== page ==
Traditionally, in the days before electricity, people had numerous ways of dealing with the intolerable heat. Noon siesta was one. Passive approach in architecture was another. I still remember thick, amazingly thick, external walls of old Baghdadi buildings, more than 1 meter wide… two walls of brick with more than a half a meter cavity filled with dried mud reinforced by straw, as an insulator; Very few, if any windows on the outside of the house, naturally for privacy but also to reduce heat gain; The rooms in the house face inward towards a small open yard, usually with a tree or two; Before cars, the residential areas did not have wide roads but very narrow alleyways (usually less than 2 meters wide) called ‘darboona’, to maximize the shade for people who walk outside.

In the summer, life after sunset used to be centered around the flat roof. It was sprinkled with water. Earthenware jugs were placed on the perimeter walls and let to sweat and cool their water.

In the sixties, noons in Baghdad were still intolerably hot. People avoided the noon sun. But life usually started to flow again in the afternoon.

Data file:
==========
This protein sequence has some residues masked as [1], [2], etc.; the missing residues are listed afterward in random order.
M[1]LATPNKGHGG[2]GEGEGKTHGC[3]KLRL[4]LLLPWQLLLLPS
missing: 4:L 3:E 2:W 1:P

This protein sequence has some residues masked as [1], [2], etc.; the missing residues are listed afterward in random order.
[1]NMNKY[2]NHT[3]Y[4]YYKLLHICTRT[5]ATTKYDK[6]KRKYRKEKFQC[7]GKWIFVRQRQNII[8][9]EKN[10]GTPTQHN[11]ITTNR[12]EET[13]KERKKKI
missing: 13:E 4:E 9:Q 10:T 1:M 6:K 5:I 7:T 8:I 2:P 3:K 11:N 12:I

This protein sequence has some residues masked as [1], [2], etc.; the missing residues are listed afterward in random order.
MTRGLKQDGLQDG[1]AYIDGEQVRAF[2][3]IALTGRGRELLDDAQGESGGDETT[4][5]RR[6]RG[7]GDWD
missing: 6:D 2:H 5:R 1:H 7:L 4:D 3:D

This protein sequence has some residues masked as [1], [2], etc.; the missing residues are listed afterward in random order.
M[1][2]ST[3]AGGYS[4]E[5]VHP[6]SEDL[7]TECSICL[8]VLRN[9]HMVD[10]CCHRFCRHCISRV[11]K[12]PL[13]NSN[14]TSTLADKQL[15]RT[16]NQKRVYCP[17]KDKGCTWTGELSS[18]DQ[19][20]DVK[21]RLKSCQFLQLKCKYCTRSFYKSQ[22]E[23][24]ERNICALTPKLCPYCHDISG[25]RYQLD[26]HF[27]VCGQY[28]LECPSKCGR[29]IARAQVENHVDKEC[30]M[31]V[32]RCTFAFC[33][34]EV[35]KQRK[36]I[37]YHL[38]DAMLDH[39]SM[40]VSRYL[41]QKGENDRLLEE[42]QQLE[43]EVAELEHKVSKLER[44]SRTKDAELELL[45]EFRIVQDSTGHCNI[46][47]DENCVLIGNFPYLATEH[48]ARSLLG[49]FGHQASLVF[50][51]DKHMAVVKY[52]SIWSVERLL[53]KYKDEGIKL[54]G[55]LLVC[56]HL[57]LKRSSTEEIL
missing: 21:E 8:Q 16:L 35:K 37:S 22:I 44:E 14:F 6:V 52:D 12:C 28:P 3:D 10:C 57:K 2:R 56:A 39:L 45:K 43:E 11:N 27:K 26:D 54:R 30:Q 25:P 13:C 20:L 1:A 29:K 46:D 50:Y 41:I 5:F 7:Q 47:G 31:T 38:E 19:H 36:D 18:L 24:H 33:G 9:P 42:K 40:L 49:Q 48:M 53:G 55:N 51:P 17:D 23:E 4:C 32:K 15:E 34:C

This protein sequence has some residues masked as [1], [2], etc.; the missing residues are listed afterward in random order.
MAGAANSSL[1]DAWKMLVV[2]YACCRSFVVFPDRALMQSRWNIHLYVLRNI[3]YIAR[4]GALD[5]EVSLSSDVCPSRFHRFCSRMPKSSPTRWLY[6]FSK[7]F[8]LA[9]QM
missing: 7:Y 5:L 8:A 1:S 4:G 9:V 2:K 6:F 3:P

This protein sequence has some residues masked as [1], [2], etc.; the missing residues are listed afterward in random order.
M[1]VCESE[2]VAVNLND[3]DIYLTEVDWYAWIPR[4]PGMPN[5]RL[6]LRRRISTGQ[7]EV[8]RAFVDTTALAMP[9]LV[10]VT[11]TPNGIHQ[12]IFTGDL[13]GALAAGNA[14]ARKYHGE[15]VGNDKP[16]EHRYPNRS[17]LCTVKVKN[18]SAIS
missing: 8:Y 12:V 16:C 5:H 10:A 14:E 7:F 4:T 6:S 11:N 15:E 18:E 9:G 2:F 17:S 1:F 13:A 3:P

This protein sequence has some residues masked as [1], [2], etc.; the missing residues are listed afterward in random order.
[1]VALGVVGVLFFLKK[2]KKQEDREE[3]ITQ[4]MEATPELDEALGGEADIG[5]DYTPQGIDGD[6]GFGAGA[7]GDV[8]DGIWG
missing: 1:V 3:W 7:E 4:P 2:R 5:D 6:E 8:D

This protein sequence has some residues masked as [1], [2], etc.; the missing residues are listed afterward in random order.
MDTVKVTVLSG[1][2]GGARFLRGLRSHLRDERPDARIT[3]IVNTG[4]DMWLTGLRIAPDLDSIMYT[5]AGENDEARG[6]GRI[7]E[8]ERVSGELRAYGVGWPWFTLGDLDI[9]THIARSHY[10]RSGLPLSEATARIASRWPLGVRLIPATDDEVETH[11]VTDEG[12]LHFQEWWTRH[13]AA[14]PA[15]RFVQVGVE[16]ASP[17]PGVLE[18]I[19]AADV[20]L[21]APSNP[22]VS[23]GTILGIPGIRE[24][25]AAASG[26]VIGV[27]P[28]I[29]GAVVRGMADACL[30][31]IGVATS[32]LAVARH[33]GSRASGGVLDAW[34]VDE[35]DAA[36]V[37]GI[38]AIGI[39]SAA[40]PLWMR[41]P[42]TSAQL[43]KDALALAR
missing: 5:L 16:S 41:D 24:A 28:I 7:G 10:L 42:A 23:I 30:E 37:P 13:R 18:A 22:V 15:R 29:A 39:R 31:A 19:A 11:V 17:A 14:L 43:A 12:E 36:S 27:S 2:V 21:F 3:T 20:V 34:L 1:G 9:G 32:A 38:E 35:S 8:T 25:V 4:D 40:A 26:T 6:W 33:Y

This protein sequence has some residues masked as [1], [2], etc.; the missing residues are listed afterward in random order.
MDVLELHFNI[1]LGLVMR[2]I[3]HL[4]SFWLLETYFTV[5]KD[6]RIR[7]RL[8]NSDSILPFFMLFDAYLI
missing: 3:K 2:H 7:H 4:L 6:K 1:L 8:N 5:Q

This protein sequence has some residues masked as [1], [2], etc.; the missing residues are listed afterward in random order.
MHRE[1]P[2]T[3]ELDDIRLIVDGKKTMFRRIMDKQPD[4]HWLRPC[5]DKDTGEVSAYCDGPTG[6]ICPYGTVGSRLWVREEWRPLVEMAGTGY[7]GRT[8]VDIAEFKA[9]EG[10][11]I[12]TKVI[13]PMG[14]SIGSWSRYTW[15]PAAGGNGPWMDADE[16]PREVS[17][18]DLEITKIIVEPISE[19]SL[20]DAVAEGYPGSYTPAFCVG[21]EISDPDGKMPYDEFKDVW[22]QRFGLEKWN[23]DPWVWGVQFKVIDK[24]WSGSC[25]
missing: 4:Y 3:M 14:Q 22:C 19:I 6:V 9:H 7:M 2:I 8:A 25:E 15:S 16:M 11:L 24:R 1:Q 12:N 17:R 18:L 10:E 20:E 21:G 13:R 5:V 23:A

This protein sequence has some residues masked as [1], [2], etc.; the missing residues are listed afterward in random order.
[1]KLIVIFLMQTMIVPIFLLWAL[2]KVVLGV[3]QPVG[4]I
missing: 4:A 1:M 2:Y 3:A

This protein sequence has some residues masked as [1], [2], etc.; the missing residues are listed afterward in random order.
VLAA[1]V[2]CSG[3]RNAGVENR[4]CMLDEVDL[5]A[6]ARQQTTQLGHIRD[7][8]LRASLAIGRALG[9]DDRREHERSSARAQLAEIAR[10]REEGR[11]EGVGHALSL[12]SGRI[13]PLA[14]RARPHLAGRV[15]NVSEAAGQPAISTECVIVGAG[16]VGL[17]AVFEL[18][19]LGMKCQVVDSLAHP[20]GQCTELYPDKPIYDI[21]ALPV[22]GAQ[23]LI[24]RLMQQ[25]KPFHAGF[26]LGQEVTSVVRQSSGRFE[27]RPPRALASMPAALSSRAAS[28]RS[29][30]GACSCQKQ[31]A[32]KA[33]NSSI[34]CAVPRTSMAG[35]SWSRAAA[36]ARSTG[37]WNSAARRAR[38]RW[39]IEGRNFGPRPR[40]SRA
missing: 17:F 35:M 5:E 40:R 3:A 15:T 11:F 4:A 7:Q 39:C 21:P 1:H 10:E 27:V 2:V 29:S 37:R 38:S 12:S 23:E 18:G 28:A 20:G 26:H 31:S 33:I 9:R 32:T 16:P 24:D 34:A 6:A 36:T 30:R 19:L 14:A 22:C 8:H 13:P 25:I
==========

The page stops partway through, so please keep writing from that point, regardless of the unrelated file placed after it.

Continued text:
The lunar year is about 10 days shorter than the solar one. Ramadan, the holy month of Muslim fasting shifts from year to year. Fortunately, Ramadan and fasting have been taking place in fairer times of the year. I remember times when Ramadan fell in summer months. That was a real test of faith! Even before all this religious revival, I used to be absolutely amazed by the devotion of poor laborers working in the noon sun (construction labor hours were, and still are 8am to 4 pm, with a one-hour break for lunch) in Ramadan, fasting all day at the same time and not drinking one drop of water until sunset!